Wednesday, September 5, 2012
DVD Review: Route Irish
Directed by: Ken Loach
Written By: Paul Laverty.
Starring: Mark Womack (Fergus), Andrea Lowe (Rachel), John Bishop (Frankie), Geoff Bell (Walker), Jack Fortune (Haynes), Talib Rasool (Harim), Craig Lundberg (Craig), Trevor Williams (Nelson), Russel Anderson (Tommy), Jamie Michie (Jamie), Stephen Lord (Steve), Najwa Nimri (Marisol).
Note: This review was written within days of my seeing Route Irish at TIFF in 2010. As far as I know, the film was never released in North America - and yes, there is a reason why-, and is just now getting a DVD release - so I thought I'd post this.
The movie opens with Fergus (Mark Womack) at the funeral of his best friend Frankie (John Bishop), who was killed along “Route Irish”, a highway leading to the Baghdad airport in Iraq. Frankie worked for one of those “private security firms” operating in Iraq, and was only there because Fergus had convinced him to sign up and come with him. But while Fergus was safely back in Ireland, Frankie was still there when the jeep he was riding in explodes, and he gets killed. From the eye witness reports, Frankie was just “in the wrong place at the wrong time”.
Fergus refuses to accept this line of reasoning though, and wants to know everything about what happened to his friend. His interest becomes more intense when get a cell phone delivered to him that Frankie wanted him to have. On that cell phone is a video in which an innocent Iraqi family is gunned down by someone else working for the security firm, as Frankie tries, and fails, to stop it. Does this video have anything to do with Frankie’s death? Is there some great conspiracy within the security firm that wanted Frankie dead so he couldn’t tell what he knows? What do you think?
It takes Fergus about half the movie to unravel the plot and swear vengeance. The film then devolves into a series of scenes in which Fergus tracks down the people responsible for Frankie’s death and makes them pay for it – including one memorable scene where he water boards someone (which apparently they really did to poor actor Trevor Williams when they realized that simulating water boarding didn’t look real enough).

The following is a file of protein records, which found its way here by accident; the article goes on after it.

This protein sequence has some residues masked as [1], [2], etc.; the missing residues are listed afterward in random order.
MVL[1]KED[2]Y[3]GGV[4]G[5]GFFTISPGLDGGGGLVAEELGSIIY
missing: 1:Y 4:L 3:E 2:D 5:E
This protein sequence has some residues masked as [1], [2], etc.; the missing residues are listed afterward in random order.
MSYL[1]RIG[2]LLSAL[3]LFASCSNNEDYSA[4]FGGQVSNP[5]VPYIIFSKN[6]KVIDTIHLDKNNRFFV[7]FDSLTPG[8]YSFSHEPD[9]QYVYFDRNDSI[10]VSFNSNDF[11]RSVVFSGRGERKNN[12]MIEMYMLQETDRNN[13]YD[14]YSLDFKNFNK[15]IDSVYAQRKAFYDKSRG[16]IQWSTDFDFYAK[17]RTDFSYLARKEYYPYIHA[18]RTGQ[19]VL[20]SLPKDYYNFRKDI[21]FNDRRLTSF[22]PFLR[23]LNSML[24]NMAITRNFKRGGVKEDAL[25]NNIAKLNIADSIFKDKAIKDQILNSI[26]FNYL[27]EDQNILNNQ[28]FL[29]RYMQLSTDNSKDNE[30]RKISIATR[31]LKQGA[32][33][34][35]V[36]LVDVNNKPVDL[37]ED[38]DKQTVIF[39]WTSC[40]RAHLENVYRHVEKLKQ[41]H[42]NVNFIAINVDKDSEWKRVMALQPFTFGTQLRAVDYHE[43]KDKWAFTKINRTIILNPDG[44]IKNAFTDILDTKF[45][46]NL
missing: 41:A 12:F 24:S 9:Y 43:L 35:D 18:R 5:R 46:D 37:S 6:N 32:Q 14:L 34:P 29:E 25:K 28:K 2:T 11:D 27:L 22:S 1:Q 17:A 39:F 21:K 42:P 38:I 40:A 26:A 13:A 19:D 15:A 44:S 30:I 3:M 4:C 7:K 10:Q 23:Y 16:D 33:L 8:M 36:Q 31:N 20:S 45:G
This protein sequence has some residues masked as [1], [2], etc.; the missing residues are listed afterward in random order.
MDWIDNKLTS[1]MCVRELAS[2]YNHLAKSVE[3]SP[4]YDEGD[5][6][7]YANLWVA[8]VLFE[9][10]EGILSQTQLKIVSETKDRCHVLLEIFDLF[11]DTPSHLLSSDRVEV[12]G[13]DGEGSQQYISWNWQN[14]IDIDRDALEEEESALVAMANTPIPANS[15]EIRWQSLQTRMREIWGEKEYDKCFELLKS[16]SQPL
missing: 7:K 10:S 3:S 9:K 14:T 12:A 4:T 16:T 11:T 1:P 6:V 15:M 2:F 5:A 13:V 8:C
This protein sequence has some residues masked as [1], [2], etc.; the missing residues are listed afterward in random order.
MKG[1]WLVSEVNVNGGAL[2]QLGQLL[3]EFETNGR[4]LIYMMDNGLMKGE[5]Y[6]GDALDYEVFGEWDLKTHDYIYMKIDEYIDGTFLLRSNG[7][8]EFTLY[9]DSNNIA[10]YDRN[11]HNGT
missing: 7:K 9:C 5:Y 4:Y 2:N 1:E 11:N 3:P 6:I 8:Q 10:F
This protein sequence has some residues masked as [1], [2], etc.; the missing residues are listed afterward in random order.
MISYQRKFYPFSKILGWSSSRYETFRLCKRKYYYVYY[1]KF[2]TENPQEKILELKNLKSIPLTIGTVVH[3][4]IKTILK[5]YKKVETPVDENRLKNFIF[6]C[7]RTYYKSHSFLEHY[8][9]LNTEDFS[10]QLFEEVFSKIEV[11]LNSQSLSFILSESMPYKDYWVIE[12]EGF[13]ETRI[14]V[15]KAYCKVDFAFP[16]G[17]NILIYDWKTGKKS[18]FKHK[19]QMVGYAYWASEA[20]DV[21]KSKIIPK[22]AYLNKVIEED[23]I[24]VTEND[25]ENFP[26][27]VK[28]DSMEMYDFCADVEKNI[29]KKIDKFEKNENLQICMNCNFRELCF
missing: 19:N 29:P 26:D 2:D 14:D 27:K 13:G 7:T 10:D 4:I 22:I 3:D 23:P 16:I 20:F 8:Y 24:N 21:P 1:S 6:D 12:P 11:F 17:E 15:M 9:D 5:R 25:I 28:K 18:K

I’m not sure what it was about this story that Loach felt that he needed to make. He has made thrillers before sure, but this one seems a little too rudimentary for his tastes. Yes, he gets to get his political points in – making the corporate war machines the bad guys – but that’s a little too obvious isn’t it? He doesn’t really dissect either the war, or these corporations, in any meaningful way.
Yet, once I got past the idea that Loach was going to do something more intelligent, and simply gave in to the Death Wish like theatrics of the film, I did find myself enjoying it a little more. Mark Womack may give a one note performance in the film – all righteous anger – but he holds the screen with a commanding presence. The film has many memorable images – not just the water boarding, but other acts of violence as well.
It’s just that I expect more than this from Loach. I expect something more intelligent, a movie that actually has something to say, and I don’t think in Route Irish that he really has anything. It’s like he felt he had to make a movie on the Iraq war – everyone expected him to do it years ago – and jumped onto the first project that allowed him to do so. Route Irish certainly is a horrible film, but it’s not all that good either.